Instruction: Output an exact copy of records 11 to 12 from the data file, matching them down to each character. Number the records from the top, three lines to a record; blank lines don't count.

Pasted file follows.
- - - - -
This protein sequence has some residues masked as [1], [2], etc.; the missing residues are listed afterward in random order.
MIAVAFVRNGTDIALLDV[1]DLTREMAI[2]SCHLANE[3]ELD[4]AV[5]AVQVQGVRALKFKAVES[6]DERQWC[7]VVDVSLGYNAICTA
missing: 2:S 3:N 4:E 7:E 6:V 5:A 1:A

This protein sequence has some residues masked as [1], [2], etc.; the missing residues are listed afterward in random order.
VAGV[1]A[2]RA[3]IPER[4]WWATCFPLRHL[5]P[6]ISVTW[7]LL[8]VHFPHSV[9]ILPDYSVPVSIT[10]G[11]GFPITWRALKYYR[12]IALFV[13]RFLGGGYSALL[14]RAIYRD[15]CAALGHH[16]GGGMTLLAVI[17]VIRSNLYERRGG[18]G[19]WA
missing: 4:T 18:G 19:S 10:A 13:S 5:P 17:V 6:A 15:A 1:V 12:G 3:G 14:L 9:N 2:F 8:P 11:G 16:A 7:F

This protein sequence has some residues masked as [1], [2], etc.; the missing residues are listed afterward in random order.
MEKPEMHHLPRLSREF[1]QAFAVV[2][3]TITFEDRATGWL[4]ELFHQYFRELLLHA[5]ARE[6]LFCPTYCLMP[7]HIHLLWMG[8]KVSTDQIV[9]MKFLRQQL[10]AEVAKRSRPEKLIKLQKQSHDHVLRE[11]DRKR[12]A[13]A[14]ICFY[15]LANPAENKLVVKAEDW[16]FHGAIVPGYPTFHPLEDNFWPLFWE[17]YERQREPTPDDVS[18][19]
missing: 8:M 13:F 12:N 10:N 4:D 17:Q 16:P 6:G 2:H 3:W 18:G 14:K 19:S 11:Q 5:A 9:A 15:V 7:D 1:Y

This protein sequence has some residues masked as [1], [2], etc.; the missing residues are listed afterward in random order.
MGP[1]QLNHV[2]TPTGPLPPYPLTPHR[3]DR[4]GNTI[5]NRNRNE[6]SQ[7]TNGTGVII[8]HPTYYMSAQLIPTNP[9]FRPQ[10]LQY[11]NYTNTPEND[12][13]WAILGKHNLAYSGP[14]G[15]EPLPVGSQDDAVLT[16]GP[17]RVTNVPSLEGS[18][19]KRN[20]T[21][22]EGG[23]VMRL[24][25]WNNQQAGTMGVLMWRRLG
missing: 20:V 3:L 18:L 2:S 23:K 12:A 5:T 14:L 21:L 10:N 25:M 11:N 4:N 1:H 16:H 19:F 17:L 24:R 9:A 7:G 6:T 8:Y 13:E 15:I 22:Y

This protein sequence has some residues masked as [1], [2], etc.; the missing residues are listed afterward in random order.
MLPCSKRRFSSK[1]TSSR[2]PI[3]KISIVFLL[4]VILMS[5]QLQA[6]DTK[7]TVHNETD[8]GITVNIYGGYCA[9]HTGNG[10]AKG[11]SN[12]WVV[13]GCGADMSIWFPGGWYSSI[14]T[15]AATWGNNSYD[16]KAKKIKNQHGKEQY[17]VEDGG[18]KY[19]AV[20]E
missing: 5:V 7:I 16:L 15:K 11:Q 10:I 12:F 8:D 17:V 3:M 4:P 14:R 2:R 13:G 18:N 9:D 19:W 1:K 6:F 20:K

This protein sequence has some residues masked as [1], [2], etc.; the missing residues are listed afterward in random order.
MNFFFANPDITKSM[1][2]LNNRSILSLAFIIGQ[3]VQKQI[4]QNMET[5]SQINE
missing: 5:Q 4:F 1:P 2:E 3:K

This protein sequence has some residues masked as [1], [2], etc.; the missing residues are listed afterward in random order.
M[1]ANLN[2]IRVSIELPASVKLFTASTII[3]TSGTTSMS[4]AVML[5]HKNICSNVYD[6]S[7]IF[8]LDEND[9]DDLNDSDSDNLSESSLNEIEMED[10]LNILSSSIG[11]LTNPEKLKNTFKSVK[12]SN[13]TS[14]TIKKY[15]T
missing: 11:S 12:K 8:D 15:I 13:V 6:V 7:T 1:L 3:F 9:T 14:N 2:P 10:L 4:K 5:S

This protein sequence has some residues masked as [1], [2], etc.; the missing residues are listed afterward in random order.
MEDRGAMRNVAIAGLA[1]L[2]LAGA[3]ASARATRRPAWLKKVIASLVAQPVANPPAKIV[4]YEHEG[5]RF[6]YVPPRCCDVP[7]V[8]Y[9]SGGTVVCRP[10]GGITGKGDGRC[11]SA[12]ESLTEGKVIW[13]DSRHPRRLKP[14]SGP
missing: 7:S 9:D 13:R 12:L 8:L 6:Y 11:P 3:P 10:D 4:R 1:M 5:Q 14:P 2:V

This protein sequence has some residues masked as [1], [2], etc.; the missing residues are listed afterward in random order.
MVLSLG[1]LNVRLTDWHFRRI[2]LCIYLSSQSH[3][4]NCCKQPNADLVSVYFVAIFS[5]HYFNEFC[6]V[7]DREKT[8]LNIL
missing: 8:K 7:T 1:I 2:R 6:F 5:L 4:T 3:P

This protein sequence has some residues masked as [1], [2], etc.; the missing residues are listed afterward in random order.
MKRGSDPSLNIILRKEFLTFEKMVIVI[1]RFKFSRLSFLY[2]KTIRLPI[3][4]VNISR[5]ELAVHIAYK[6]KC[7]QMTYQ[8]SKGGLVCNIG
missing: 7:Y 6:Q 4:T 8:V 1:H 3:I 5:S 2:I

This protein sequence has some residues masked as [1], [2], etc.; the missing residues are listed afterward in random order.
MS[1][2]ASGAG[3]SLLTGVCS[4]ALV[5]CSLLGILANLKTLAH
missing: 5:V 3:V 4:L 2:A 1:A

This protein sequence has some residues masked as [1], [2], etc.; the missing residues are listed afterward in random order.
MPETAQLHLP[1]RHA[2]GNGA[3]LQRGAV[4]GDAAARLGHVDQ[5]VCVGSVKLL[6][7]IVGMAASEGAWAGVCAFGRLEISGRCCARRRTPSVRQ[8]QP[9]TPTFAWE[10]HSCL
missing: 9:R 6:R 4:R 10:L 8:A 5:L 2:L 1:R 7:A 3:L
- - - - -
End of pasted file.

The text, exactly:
This protein sequence has some residues masked as [1], [2], etc.; the missing residues are listed afterward in random order.
MS[1][2]ASGAG[3]SLLTGVCS[4]ALV[5]CSLLGILANLKTLAH
missing: 5:V 3:V 4:L 2:A 1:A

This protein sequence has some residues masked as [1], [2], etc.; the missing residues are listed afterward in random order.
MPETAQLHLP[1]RHA[2]GNGA[3]LQRGAV[4]GDAAARLGHVDQ[5]VCVGSVKLL[6][7]IVGMAASEGAWAGVCAFGRLEISGRCCARRRTPSVRQ[8]QP[9]TPTFAWE[10]HSCL
missing: 9:R 6:R 4:R 10:L 8:A 5:L 2:L 1:R 7:A 3:L